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Wednesday, April 09, 2008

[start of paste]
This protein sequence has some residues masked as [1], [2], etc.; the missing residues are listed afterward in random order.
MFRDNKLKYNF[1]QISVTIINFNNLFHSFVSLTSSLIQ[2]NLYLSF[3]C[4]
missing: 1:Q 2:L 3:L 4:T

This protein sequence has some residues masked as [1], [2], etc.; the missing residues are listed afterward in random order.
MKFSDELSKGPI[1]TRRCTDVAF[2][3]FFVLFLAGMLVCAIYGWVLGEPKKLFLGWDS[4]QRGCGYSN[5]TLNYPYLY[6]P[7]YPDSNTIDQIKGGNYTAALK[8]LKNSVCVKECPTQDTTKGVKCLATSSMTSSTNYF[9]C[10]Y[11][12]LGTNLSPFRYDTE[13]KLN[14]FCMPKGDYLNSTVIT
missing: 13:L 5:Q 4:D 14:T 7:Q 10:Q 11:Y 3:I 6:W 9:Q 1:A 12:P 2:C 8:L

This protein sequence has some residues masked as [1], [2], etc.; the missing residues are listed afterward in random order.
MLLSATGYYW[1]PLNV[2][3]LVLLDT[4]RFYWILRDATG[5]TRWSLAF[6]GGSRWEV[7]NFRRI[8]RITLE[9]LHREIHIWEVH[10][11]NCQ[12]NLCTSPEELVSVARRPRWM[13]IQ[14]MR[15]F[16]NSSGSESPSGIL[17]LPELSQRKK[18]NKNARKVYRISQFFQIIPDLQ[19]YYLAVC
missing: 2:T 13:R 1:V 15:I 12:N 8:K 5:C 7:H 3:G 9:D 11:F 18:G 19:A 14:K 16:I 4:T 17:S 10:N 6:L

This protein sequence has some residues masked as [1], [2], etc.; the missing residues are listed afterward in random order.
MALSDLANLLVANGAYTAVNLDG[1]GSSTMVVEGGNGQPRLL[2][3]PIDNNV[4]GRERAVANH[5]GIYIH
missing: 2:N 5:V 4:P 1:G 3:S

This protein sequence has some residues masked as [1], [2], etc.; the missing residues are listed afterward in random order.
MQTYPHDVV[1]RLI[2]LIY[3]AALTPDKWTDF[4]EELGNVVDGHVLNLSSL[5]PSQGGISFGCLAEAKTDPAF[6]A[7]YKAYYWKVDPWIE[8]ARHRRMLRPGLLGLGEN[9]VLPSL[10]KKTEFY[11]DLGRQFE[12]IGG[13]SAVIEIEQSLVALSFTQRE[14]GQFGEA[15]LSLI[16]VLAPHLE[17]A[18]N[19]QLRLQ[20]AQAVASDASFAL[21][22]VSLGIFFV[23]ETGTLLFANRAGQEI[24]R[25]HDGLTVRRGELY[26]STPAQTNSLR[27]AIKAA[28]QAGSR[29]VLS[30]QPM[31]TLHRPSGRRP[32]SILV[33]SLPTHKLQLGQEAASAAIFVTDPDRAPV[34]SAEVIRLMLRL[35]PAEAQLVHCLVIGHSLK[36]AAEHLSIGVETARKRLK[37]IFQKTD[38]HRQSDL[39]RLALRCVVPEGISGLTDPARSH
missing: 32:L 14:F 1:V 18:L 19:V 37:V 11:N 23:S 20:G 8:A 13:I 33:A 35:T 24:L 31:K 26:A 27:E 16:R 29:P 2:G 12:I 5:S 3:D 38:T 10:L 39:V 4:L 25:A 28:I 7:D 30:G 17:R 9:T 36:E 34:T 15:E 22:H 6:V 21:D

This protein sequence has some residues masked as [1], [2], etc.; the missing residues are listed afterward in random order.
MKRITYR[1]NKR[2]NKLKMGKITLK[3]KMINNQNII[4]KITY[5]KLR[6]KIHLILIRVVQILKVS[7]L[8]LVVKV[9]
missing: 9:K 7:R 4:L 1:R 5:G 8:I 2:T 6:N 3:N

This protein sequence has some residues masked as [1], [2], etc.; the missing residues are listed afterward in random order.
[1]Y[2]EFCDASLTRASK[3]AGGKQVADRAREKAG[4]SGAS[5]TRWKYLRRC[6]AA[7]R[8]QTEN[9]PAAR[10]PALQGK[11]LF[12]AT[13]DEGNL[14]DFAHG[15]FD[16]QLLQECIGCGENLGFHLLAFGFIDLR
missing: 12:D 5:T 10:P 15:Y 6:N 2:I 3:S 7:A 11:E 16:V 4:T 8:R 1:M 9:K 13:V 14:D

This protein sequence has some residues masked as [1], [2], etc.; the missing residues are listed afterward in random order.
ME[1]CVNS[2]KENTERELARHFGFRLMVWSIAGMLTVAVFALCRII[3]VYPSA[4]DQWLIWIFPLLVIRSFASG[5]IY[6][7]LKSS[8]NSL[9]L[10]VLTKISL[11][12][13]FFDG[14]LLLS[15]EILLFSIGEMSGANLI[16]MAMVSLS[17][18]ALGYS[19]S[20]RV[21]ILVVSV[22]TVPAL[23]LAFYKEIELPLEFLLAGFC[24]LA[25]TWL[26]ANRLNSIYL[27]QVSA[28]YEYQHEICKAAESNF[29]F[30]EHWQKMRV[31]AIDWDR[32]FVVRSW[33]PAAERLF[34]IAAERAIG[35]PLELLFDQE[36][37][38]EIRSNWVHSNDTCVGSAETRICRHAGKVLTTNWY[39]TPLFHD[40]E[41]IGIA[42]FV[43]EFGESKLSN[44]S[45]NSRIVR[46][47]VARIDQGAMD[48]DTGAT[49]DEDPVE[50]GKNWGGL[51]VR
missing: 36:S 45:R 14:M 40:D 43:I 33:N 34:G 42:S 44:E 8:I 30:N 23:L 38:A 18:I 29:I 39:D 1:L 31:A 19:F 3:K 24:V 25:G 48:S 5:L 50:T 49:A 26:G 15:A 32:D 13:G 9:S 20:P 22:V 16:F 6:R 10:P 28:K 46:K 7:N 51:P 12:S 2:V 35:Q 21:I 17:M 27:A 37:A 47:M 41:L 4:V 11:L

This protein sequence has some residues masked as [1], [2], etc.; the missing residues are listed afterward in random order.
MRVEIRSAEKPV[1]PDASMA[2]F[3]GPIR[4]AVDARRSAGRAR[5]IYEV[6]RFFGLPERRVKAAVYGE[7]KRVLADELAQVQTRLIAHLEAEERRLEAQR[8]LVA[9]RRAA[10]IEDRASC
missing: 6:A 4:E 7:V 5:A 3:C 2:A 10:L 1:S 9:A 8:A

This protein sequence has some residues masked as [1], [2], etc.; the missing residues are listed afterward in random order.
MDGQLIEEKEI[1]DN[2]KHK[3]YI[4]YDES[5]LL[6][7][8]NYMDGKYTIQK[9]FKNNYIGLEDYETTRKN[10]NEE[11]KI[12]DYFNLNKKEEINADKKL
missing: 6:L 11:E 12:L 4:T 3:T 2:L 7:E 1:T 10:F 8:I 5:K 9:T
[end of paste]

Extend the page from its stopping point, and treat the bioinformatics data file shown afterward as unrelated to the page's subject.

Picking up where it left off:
Barack Obama and John McCain’s passport records were illegally accessed by government employees earlier this year, and Hillary Clinton’s were breached in the summer of 2007. We didn’t find out about any of it until March of 2008. I was thinking when this happened—and have been waiting to hear since the announcement—this is the perfect chance for one of the candidates to take a firm stand on individual rights for the privacy of their constituents’ names and personal data. Of course it didn’t happen. I say “of course” for at least a couple of reasons. One, it is an election year. And two, the presidential hopefuls depend on a lot of their support from those same corporations that are responsible for the data breaches. But one can hope. Barack Obama’s campaign came the closest to taking a “firm” stand when his spokesperson, Bill Burton, said, "This is an outrageous breach of security and privacy, even from an administration that has shown little regard for either over the last eight years.'' Burton added, "This is a serious matter that merits a complete investigation, and we demand to know who looked at Senator Obama's passport file, for what purpose, and why it took so long for them to reveal this security breach. Our government's duty is to protect the private information of the American people, not use it for political purposes.'' Obama reacted saying, "It is deeply disturbing, what's happened. I talked to Condoleezza Rice this morning. She called me and offered her apologies, which I appreciated. But I also indicated that this is something that has to be investigated diligently and openly. One of the things that the American people count on in their interactions with any level of government is that if they have to disclose personal information that [it] is going to stay personal and stay private.” Democrat, Joe Biden, of the Senate Foreign Relations Committee was “deeply troubled” and ‘urged” Sec. of State Rice to investigate, something that no doubt won’t happen until after Bush is out of office. In a Washington Post article, Under Sec. of State Patrick Kennedy said he didn’t know if laws were broken, or if the passport information was shared. The incident was discovered when a computer-monitoring system put in place to protect politicians and celebrities was triggered and the culprits were caught. Two employees were fired and one disciplined. Interestingly, the program was developed after Bill Clinton’s passport records were accessed when he was the 1992 presidential candidate. If you are curious about what the State Dept. workers were curious about—or worse—go to Computerworld’s site where you can learn just what is in a passport record. There are juicy items that could be used against the candidates like investigative reports on why someone had been denied a passport, medical information and arrest warrants. That is, of course, if the candidate had any of these. Everything is there to steal their identity: name/address, date of birth, Social Security number. But can you imagine someone walking into a store using a credit card with Hillary R. Clinton’s name on it? The point here is that, with the perfect opportunity to move forward with a proposal for solving the identity crisis by recommending protections for the consumer for their sensitive data, we got the same old hype of being disturbed over what happened and a call for investigations. It is really up to the individual voter to change this “business as usual” crap by demanding some form of consumer protections against data breaches in the candidate’s platform, or else. Tell them you want them to propose control over your name and private information, or you’ll find a candidate who will.

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